Former Mississippi Supreme Court Justice James Robertson passes away at age 83

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Former Mississippi Supreme Court Justice James Lawton Robertson has passed away.

According to a release, Robertson, 83, died on Sunday after a battle with cancer. He was surrounded by his family at the time of his passing.

Appointed by Governor William Winter, Robertson served on the Supreme Court from 1983 through 1992. At age 42, he was the youngest justice on the court at that time.

Colleagues, friends, and family remembered Justice Robertson as a brilliant jurist, a prolific writer, and a man with interests ranging from baseball to opera.

“He was a Harvard Law graduate. He keeps the reputation,” former Justice Reuben V. Anderson said. “He was a brilliant man…and he had so many other interests, sports and the arts. He was a Renaissance man.”

Following his time on the state’s high court, Robertson practiced law for 25 years at Wise Carter, joining the firm in January 1993.

Robertson was a law professor before joining the Supreme Court. He was a member of the faculty of the University of Mississippi School of Law from 1977 through 1992. He began teaching part-time while in private practice with the Greenville firm Keady, Campbell, and Delong, then taught full-time from 1979 until his appointment to the Supreme Court. He continued to teach a legal philosophy course while serving as a justice.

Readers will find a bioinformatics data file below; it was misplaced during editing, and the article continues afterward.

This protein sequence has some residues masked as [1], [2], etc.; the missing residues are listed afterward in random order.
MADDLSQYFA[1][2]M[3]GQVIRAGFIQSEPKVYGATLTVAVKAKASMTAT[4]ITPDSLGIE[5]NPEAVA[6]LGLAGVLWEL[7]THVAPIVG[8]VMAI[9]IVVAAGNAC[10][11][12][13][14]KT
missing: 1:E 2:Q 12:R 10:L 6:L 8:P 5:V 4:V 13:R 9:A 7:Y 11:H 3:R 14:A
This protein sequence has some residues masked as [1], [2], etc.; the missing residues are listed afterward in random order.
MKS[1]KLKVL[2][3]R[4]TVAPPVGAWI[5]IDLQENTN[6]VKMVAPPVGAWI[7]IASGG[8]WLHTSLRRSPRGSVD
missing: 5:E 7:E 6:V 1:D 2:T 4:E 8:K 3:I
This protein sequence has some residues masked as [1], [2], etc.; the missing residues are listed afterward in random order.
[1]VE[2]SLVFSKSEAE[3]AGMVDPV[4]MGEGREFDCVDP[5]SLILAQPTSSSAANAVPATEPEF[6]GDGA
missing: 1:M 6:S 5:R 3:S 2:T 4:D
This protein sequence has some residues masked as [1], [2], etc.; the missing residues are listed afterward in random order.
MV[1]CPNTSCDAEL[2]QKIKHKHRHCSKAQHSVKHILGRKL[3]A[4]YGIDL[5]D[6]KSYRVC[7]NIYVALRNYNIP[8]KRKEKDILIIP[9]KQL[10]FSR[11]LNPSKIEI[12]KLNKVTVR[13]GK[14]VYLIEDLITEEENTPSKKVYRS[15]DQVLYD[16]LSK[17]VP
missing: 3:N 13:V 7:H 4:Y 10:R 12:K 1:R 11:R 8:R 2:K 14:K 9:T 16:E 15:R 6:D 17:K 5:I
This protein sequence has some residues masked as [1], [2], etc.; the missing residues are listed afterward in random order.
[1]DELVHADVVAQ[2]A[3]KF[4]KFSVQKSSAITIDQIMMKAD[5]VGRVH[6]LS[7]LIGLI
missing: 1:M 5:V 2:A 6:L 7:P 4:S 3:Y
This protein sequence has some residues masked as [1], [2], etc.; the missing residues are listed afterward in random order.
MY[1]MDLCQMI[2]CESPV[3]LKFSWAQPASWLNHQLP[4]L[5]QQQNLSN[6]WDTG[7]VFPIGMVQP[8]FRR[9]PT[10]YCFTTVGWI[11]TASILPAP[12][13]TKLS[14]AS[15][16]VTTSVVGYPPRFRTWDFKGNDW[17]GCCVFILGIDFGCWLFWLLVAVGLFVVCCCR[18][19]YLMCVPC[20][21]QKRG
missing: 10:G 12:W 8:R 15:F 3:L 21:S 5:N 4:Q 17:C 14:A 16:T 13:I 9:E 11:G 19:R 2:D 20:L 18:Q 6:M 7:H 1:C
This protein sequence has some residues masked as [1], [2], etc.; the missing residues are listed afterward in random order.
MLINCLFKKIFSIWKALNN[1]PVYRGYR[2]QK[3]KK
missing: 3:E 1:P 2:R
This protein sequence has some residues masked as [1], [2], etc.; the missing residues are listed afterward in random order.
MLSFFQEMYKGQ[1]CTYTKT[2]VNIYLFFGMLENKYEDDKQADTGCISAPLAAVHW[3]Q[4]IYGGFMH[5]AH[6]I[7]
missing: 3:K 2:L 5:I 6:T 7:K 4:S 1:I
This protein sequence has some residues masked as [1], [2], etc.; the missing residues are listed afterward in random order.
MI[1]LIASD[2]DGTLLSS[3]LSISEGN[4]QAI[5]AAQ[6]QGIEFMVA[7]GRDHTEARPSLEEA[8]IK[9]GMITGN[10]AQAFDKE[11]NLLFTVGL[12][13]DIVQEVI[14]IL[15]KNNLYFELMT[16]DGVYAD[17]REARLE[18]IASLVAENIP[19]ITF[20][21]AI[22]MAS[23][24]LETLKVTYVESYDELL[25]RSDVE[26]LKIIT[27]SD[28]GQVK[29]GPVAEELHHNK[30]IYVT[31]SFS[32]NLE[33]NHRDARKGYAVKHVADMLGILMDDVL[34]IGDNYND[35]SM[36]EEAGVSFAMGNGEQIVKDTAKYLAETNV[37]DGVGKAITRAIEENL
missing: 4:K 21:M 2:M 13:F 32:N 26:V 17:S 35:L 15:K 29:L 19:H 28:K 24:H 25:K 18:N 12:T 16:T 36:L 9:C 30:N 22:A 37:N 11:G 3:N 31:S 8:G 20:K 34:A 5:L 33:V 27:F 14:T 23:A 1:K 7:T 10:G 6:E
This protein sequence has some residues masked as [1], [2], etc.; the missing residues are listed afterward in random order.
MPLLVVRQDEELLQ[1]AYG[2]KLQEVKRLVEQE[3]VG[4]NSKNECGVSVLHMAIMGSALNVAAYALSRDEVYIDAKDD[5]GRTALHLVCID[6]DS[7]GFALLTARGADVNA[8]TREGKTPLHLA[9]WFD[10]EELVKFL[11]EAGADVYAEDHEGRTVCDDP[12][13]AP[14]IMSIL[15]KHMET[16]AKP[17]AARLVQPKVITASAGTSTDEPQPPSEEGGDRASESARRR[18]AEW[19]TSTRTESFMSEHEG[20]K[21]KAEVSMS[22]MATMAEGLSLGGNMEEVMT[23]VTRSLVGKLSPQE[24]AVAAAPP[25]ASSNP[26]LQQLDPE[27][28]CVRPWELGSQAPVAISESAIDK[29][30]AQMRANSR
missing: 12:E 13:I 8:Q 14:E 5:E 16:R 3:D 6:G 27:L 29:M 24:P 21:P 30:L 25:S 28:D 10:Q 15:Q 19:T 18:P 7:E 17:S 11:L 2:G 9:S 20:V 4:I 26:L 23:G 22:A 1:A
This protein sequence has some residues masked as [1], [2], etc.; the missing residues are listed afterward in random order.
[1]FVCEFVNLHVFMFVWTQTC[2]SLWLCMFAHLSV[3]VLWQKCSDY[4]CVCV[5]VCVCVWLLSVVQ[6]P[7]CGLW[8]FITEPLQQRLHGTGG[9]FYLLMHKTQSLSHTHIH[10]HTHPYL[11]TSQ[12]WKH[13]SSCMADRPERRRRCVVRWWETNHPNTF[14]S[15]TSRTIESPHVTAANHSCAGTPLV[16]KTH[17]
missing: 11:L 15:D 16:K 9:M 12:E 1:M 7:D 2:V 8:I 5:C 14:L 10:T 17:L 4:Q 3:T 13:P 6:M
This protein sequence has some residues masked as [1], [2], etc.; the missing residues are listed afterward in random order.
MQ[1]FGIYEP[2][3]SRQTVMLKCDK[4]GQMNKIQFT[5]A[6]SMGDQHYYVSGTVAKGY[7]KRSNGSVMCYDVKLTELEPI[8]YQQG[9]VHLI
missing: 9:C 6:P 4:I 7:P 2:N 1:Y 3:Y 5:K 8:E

The legal expert earned a degree in history at the University of Mississippi in 1962. In a 2003 oral history interview, Robertson said that his major was history by default, as it was the subject in which he had enough hours to complete a major. His other coursework was spread over interests in economics, political science, and English, and he took numerous accounting and math courses.

He worked for the college newspaper during his entire time as a student. The paper became the Daily Mississippian the year he was editor, having previously been a weekly publication. The late justice was editor during the school’s protracted fight to deny admission to James Meredith, the first Black student to be admitted to Ole Miss in September 1962, a few months after Robertson graduated.

Robertson wanted to pursue a career in journalism. He worked as a sports reporter for the Delta Democrat Times in high school and was accepted at the University of Missouri, a noted journalism school. He applied to Harvard Law “on a lark,” and was accepted, later graduating from the Ivy League school in 1965.

Visitation for the justice will be held Saturday, December 16, from 1 to 3 p.m. at Wright and Ferguson Funeral Home in Flowood. At a later date, family and friends will gather for a memorial service.

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